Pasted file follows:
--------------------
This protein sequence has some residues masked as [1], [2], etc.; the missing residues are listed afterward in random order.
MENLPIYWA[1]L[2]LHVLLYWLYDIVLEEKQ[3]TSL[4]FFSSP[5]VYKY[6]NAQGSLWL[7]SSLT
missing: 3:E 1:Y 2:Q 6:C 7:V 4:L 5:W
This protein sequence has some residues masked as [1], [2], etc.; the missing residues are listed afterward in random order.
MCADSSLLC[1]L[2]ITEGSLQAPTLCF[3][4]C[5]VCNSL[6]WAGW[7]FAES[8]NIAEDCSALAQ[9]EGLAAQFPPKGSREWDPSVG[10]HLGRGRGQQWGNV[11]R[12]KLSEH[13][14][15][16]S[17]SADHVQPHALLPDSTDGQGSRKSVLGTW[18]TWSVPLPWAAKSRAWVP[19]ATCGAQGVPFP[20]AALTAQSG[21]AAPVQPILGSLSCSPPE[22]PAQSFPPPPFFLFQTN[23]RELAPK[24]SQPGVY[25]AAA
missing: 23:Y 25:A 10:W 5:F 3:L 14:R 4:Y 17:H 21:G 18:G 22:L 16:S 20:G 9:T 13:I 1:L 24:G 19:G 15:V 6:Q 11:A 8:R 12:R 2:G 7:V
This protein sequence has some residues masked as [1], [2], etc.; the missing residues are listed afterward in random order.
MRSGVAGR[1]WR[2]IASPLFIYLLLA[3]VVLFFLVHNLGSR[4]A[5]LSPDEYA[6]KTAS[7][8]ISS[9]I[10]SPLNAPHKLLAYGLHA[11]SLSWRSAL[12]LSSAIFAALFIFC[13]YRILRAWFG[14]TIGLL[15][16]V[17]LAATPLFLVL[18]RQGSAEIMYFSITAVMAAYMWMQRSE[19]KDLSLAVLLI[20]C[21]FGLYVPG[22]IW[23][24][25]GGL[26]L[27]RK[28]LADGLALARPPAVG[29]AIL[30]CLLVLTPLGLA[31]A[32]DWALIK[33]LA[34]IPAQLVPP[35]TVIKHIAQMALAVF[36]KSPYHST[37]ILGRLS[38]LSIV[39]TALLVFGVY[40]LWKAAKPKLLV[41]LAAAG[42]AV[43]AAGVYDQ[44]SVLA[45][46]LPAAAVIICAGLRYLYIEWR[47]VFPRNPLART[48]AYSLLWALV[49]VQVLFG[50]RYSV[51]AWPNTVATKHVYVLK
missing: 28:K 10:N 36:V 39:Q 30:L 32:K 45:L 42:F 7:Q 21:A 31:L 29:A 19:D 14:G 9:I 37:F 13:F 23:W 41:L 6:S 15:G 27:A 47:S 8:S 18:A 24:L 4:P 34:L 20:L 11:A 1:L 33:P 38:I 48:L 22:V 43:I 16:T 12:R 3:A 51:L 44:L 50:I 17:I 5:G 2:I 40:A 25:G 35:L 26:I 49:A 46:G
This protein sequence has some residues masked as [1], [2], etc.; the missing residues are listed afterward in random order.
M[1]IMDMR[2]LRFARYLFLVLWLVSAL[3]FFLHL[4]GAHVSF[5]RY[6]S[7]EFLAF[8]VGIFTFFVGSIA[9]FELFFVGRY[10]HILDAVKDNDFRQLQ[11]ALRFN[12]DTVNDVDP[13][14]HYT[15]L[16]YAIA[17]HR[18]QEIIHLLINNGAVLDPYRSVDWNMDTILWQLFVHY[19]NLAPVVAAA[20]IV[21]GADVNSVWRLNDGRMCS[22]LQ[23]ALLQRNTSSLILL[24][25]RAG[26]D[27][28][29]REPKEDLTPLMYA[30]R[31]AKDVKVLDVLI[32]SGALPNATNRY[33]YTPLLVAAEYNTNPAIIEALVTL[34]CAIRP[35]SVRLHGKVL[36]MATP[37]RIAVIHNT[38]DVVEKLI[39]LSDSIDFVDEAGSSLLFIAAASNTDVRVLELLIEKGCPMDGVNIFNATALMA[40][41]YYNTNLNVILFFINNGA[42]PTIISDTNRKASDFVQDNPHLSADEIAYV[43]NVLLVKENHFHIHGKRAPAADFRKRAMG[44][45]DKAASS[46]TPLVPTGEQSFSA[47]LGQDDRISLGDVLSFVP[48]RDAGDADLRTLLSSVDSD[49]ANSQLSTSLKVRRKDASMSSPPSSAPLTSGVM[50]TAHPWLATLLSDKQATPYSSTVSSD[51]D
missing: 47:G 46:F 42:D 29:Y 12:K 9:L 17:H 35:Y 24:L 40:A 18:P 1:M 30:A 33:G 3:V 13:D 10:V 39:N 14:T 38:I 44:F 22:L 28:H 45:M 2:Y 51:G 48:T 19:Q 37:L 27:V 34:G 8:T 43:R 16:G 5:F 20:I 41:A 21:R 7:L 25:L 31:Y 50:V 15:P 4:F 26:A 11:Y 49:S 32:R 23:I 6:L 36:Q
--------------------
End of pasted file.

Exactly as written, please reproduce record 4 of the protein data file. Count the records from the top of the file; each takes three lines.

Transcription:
This protein sequence has some residues masked as [1], [2], etc.; the missing residues are listed afterward in random order.
M[1]IMDMR[2]LRFARYLFLVLWLVSAL[3]FFLHL[4]GAHVSF[5]RY[6]S[7]EFLAF[8]VGIFTFFVGSIA[9]FELFFVGRY[10]HILDAVKDNDFRQLQ[11]ALRFN[12]DTVNDVDP[13][14]HYT[15]L[16]YAIA[17]HR[18]QEIIHLLINNGAVLDPYRSVDWNMDTILWQLFVHY[19]NLAPVVAAA[20]IV[21]GADVNSVWRLNDGRMCS[22]LQ[23]ALLQRNTSSLILL[24][25]RAG[26]D[27][28][29]REPKEDLTPLMYA[30]R[31]AKDVKVLDVLI[32]SGALPNATNRY[33]YTPLLVAAEYNTNPAIIEALVTL[34]CAIRP[35]SVRLHGKVL[36]MATP[37]RIAVIHNT[38]DVVEKLI[39]LSDSIDFVDEAGSSLLFIAAASNTDVRVLELLIEKGCPMDGVNIFNATALMA[40][41]YYNTNLNVILFFINNGA[42]PTIISDTNRKASDFVQDNPHLSADEIAYV[43]NVLLVKENHFHIHGKRAPAADFRKRAMG[44][45]DKAASS[46]TPLVPTGEQSFSA[47]LGQDDRISLGDVLSFVP[48]RDAGDADLRTLLSSVDSD[49]ANSQLSTSLKVRRKDASMSSPPSSAPLTSGVM[50]TAHPWLATLLSDKQATPYSSTVSSD[51]D
missing: 47:G 46:F 42:D 29:Y 12:K 9:L 17:H 35:Y 24:L 40:A 18:P 1:M 30:A 33:G 3:V 13:D 10:V 39:N 14:T 38:I 44:F 22:L 28:H 45:M 2:Y 51:G 48:T 19:Q 37:L 27:V 34:G 8:T 43:R 16:G 5:F 20:I 41:A 21:R 7:L 25:L 31:Y 50:V 15:P 4:F 26:A 11:Y 49:S 32:R 23:I 6:L 36:Q